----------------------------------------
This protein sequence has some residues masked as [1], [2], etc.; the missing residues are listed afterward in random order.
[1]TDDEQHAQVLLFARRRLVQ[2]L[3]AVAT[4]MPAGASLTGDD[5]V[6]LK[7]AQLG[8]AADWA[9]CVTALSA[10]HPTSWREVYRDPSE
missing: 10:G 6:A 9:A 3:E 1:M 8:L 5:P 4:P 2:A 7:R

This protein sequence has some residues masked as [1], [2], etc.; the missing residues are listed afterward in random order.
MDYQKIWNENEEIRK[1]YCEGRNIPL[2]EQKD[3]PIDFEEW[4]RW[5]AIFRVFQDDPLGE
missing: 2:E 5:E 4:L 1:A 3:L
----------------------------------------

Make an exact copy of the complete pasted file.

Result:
This protein sequence has some residues masked as [1], [2], etc.; the missing residues are listed afterward in random order.
[1]TDDEQHAQVLLFARRRLVQ[2]L[3]AVAT[4]MPAGASLTGDD[5]V[6]LK[7]AQLG[8]AADWA[9]CVTALSA[10]HPTSWREVYRDPSE
missing: 10:G 6:A 9:A 3:E 1:M 8:L 5:P 4:P 2:A 7:R

This protein sequence has some residues masked as [1], [2], etc.; the missing residues are listed afterward in random order.
MDYQKIWNENEEIRK[1]YCEGRNIPL[2]EQKD[3]PIDFEEW[4]RW[5]AIFRVFQDDPLGE
missing: 2:E 5:E 4:L 1:A 3:L